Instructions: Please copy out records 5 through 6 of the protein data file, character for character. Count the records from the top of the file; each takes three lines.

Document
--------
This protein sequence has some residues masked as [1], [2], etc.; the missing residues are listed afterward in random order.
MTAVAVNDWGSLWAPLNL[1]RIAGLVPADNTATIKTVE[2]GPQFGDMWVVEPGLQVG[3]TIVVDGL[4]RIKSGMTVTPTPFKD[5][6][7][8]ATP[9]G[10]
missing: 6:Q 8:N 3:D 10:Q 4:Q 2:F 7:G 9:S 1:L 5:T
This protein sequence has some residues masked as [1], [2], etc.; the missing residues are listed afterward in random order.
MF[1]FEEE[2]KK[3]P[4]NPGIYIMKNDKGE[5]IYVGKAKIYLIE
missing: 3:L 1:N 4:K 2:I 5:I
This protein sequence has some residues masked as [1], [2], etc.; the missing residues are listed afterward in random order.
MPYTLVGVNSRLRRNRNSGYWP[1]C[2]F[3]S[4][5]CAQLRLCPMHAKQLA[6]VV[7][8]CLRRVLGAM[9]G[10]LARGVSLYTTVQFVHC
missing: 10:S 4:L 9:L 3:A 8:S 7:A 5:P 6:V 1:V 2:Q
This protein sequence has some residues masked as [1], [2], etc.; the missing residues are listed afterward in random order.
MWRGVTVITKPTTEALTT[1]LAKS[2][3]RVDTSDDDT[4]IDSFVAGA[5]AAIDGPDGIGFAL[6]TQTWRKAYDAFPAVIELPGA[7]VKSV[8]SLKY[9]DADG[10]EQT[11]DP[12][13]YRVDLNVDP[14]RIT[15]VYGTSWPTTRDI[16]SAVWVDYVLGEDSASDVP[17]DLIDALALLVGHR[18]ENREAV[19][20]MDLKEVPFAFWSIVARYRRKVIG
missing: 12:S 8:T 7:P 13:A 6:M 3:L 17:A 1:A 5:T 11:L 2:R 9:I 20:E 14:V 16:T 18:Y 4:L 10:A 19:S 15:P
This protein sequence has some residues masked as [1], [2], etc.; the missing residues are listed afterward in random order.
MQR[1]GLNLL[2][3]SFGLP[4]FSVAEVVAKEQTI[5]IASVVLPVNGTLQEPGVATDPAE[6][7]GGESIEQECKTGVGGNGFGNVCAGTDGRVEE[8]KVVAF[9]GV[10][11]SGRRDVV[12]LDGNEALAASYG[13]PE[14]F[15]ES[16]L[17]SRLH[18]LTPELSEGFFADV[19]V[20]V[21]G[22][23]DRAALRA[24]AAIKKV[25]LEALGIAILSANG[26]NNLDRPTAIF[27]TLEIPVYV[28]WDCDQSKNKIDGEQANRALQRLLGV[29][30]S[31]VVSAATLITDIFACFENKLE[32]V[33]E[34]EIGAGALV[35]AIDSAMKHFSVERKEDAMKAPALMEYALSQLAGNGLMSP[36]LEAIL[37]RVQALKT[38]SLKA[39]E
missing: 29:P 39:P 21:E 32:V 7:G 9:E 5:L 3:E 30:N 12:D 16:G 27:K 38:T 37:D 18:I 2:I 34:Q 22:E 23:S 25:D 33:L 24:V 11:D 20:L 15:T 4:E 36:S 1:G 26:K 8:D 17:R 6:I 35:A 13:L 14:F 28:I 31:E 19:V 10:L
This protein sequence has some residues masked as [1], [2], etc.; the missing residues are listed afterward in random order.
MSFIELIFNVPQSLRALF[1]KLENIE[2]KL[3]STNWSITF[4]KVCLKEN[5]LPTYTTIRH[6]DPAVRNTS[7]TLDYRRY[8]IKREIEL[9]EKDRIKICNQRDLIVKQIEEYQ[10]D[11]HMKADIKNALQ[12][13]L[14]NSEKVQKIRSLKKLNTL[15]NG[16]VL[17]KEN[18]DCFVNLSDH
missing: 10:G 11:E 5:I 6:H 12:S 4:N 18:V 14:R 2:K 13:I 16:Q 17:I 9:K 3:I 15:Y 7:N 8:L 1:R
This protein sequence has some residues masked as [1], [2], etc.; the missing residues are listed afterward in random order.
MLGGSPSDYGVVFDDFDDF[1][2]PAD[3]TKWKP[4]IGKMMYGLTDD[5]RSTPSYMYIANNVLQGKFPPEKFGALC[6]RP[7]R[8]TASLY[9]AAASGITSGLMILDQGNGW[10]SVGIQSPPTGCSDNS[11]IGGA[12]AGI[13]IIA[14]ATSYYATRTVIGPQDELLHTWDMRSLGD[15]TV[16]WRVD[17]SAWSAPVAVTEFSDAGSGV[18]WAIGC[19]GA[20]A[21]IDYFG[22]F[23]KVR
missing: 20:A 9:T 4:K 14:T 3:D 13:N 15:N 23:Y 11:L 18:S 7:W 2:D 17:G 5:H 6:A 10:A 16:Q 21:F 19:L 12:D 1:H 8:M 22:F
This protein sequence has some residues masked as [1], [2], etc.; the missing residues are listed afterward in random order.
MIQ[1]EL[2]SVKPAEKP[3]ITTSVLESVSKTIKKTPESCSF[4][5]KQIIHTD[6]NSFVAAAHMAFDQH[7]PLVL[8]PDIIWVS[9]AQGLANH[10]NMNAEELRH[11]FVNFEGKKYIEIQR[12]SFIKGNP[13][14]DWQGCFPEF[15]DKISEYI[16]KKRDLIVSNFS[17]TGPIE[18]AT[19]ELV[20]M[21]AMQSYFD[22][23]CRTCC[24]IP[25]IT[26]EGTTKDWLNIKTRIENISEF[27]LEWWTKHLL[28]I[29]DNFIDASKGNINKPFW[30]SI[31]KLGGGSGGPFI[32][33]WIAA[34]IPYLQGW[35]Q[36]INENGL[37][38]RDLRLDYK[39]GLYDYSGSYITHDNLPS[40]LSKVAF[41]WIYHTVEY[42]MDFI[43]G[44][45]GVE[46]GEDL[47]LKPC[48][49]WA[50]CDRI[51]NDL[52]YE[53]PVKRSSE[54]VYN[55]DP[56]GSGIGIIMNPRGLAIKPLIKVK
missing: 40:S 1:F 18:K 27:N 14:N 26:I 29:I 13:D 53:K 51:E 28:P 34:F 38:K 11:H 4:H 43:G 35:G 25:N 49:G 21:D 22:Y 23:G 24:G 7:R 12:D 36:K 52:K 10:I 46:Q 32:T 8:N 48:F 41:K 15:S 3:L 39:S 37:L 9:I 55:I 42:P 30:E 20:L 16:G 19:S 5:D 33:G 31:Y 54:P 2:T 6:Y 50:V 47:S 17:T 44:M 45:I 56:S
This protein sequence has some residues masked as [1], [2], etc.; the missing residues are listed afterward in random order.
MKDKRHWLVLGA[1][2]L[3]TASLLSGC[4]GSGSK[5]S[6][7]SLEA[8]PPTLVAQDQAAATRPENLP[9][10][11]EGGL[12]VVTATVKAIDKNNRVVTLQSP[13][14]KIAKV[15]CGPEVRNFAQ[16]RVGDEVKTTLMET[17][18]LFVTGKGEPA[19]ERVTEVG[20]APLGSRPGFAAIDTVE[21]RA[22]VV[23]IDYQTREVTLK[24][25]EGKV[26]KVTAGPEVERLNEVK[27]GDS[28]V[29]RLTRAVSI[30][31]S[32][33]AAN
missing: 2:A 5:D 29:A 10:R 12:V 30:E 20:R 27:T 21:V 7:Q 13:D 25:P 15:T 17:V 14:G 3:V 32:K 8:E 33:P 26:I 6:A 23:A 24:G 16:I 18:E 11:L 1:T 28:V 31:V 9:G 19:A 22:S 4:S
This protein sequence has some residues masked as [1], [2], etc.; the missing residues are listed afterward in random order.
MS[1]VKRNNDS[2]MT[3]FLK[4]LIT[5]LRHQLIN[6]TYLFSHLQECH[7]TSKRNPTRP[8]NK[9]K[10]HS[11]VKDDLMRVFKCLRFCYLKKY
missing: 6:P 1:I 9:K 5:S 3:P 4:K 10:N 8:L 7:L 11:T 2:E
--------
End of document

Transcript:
This protein sequence has some residues masked as [1], [2], etc.; the missing residues are listed afterward in random order.
MQR[1]GLNLL[2][3]SFGLP[4]FSVAEVVAKEQTI[5]IASVVLPVNGTLQEPGVATDPAE[6][7]GGESIEQECKTGVGGNGFGNVCAGTDGRVEE[8]KVVAF[9]GV[10][11]SGRRDVV[12]LDGNEALAASYG[13]PE[14]F[15]ES[16]L[17]SRLH[18]LTPELSEGFFADV[19]V[20]V[21]G[22][23]DRAALRA[24]AAIKKV[25]LEALGIAILSANG[26]NNLDRPTAIF[27]TLEIPVYV[28]WDCDQSKNKIDGEQANRALQRLLGV[29][30]S[31]VVSAATLITDIFACFENKLE[32]V[33]E[34]EIGAGALV[35]AIDSAMKHFSVERKEDAMKAPALMEYALSQLAGNGLMSP[36]LEAIL[37]RVQALKT[38]SLKA[39]E
missing: 29:P 39:P 21:E 32:V 7:G 9:E 5:L 3:E 30:N 12:D 16:G 27:K 38:T 37:D 18:I 2:I 34:Q 22:E 23:S 25:D 33:L 24:V 11:D 20:L 15:T 4:E 36:S 1:G 26:K 8:D 17:R 6:I 35:A 13:L 14:F 28:I 31:E 19:V 10:L
This protein sequence has some residues masked as [1], [2], etc.; the missing residues are listed afterward in random order.
MSFIELIFNVPQSLRALF[1]KLENIE[2]KL[3]STNWSITF[4]KVCLKEN[5]LPTYTTIRH[6]DPAVRNTS[7]TLDYRRY[8]IKREIEL[9]EKDRIKICNQRDLIVKQIEEYQ[10]D[11]HMKADIKNALQ[12][13]L[14]NSEKVQKIRSLKKLNTL[15]NG[16]VL[17]KEN[18]DCFVNLSDH
missing: 10:G 11:E 5:I 6:H 12:S 4:N 18:V 14:R 2:K 13:I 16:Q 17:I 9:K 3:I 15:Y 7:N 8:L 1:R